Young @ Heart
If someone told you about a Chorus called Young at Heart, you would have thought of some 18 year old group of kids that gather around the weekend. And if i told you they performed some contemporary themes from the Beatles to Peter Gabriel you’d probably be even more sure.
But what if you surfed to their website? Then you’d better guess again !
Young @ Heart Chorus has in their lines people with ages ranging from 72 to 93, with shows all over the USA, with great reviews and feature articles in The Guardian and Time magazine.
Senior citizens are no longer the bystanders in modern society, and are now taking an important role in society and shaping cultural trends.
Marketing for the future generation
With the aging populations in Europe and America, marketing should be prepared for the growing market segment with an increasing purchasing power and influence in buying behaviors.
Â© The Pew Internet & American Life Project
The demographic trends are clear and the usual marketing focus on the 18-24 age group might be under scrutiny. According to SeniorNet, almost half of the seniors 50 and older used the Internet for 5 years or more, with a great part being over 65. In another study it’s shown that while many seniors today don’t go online that often, that is about to change as the “baby-boomers” generation reaches the age of 65 and older.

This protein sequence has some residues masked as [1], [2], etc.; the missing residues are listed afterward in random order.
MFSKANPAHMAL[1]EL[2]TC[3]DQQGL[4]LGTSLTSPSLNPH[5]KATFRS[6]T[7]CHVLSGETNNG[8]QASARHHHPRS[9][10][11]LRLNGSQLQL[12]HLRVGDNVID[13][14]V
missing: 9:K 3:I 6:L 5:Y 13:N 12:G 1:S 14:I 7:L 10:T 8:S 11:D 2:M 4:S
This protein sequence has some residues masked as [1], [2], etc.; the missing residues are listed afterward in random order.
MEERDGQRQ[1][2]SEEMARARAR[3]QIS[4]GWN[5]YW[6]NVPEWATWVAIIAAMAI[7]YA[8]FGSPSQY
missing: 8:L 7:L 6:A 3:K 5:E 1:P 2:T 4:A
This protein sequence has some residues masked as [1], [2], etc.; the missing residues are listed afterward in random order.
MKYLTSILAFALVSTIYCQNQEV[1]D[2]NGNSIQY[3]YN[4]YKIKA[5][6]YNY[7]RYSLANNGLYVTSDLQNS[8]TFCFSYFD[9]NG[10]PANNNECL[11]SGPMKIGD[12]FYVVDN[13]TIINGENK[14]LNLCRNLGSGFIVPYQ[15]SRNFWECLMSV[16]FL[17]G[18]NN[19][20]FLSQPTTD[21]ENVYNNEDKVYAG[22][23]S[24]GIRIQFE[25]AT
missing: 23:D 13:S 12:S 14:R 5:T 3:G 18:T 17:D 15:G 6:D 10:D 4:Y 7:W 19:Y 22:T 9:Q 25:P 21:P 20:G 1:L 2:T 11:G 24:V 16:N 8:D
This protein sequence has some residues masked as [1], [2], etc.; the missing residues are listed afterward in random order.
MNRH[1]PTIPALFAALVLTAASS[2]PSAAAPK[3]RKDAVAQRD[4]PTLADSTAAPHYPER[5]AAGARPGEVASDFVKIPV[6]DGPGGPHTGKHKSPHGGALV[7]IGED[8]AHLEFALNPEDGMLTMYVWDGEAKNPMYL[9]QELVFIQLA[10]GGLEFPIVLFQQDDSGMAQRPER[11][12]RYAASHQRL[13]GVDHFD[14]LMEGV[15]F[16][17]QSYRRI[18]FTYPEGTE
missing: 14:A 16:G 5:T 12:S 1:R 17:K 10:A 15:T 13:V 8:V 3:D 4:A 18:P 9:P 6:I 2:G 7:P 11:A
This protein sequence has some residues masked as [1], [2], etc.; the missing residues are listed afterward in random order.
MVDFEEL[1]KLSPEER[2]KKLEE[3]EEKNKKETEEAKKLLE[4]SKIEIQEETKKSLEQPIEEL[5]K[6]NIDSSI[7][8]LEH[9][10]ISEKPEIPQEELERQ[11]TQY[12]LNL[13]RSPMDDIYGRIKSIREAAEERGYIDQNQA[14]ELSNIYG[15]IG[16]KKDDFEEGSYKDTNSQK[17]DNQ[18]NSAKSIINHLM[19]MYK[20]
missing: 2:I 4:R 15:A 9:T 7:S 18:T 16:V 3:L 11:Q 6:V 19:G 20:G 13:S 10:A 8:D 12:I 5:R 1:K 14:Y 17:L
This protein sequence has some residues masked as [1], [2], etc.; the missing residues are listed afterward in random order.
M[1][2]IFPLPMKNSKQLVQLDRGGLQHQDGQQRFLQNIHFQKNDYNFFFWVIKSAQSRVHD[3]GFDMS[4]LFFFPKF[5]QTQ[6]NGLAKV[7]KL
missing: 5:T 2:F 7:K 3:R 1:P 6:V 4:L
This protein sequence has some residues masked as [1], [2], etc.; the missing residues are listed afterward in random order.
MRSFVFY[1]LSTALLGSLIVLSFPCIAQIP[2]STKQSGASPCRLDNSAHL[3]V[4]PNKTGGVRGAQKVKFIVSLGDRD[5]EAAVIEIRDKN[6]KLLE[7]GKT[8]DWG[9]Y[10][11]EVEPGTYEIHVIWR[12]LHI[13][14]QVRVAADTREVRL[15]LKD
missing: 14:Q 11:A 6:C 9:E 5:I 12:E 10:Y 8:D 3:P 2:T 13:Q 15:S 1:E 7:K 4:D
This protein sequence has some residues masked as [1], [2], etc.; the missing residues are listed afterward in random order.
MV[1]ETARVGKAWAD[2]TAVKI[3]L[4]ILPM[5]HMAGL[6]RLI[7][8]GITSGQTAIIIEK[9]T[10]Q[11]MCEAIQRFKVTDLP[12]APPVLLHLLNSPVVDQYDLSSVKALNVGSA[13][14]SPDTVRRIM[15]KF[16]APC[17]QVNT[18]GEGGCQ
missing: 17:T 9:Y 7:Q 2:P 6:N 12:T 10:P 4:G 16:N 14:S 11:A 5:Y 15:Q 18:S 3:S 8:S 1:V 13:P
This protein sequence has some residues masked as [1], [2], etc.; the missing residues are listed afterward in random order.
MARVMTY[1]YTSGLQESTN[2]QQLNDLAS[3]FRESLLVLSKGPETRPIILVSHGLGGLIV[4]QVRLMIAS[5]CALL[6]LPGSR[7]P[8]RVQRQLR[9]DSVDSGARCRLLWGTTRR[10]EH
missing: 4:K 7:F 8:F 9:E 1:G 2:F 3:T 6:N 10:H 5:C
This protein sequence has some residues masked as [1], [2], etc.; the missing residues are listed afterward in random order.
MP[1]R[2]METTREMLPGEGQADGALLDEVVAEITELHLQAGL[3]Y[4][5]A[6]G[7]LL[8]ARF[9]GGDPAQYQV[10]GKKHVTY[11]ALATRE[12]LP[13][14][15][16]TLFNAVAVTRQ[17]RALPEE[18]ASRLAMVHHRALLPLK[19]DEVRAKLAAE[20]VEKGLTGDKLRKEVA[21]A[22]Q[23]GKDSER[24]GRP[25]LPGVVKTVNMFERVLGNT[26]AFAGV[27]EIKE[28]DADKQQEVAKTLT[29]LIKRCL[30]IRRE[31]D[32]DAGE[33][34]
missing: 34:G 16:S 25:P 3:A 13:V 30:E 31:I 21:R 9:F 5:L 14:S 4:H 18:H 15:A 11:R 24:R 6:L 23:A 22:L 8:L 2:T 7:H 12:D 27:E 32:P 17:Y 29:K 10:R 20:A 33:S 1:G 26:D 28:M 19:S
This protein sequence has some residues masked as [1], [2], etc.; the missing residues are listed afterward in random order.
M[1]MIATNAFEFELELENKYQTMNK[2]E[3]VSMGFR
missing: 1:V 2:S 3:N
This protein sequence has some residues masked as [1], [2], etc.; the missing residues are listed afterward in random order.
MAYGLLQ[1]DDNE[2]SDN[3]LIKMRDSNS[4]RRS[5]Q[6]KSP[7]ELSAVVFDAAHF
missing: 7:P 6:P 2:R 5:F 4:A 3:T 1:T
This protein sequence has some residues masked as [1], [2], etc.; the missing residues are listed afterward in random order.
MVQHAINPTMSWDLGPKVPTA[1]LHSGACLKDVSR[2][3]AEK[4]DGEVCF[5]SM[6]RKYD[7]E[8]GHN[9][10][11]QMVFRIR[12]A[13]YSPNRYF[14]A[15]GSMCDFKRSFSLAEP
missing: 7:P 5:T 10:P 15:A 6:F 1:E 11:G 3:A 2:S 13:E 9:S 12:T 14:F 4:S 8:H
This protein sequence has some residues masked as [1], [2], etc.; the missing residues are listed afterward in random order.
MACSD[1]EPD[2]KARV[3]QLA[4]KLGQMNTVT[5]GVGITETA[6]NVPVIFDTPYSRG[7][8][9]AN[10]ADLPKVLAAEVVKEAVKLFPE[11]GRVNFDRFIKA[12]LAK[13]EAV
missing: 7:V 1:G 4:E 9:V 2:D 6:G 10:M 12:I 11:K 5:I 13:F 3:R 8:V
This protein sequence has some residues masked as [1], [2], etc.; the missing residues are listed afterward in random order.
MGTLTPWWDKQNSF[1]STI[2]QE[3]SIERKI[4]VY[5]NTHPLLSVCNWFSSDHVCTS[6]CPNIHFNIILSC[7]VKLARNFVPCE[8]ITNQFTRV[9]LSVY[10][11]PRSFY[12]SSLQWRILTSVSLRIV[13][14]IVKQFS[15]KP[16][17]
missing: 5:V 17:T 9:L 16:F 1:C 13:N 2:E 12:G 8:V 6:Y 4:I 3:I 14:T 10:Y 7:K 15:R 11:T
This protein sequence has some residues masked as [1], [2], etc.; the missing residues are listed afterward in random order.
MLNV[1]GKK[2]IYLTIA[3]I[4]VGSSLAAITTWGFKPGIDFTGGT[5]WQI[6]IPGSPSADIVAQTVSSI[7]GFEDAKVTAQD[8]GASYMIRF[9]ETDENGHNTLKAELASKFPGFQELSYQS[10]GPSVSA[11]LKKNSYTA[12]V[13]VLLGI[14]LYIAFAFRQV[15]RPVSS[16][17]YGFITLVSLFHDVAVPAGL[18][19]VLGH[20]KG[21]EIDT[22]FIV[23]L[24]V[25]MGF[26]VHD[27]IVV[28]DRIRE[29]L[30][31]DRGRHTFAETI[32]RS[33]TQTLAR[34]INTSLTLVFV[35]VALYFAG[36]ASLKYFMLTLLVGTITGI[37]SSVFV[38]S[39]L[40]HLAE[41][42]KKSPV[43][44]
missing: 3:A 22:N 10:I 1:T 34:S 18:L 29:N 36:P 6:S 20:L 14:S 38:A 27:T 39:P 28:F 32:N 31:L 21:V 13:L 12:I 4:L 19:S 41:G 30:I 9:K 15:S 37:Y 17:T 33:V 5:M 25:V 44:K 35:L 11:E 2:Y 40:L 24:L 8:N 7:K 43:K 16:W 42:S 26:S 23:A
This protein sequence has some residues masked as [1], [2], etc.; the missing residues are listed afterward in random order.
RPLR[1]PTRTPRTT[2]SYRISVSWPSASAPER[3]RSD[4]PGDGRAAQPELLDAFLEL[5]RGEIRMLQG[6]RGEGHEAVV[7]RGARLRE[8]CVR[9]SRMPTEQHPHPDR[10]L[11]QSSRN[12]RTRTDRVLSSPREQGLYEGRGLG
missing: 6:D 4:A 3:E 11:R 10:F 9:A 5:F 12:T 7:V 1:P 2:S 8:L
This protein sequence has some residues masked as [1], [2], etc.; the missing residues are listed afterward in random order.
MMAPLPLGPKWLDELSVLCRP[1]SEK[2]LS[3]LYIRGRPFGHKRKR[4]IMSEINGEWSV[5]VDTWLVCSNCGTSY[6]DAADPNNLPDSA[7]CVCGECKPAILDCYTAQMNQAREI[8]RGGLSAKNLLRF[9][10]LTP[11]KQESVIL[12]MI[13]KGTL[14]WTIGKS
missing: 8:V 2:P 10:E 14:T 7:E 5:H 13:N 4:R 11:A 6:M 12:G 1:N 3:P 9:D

(link to SeniorNet report, PDF 184Kb)
(link to Pew Internet Report, PDF 21Kb)
Most of the senior citizens found on the internet a way to reeducate themselves and keep in touch with friends and family. They probably also spent a great effort and/or money in learning how to use information technology. Now that they’re acquainted with new medium, “wired seniors” have a lot of time available to be online and are active purchasers, so it makes all the sense to consider this target in any online marketing mix.
With a special interest in this target is the Health sector, with the challenge of getting their message right in the online channel and at the same time trying not being mistaken with spam. From prescriptions to diseases or even in the fitness sector, online marketing is getting more important in comparison with the traditional below-the-line marketing employed to senior citizens.
Implications for online advertising
“Wired seniors” use the internet mainly for email, so consider an approach through newsletters subscriptions and email alerts, with clear concerns on privacy, as these citizens seem much more aware of the importance of online security and are more suspicious when providing personal data.
Another implication on online advertising is the concern for accessibility, with great efforts to increase readibility, color blindness and support for aural devices. Much of today’s Web 2.0 design trends seems to have that already in mind, implementing valid XHTML markup that is a first step to conform to 508 accessibility guidelines.
It’s clear that many of online users feel they’re not being targeted, with online advertising clearly shaped to 14-17 year-old segment. Innovation doesn’t have to relate only to young people and if companies offer solutions and products to older users, they could create a competitive advantage as online population gets older.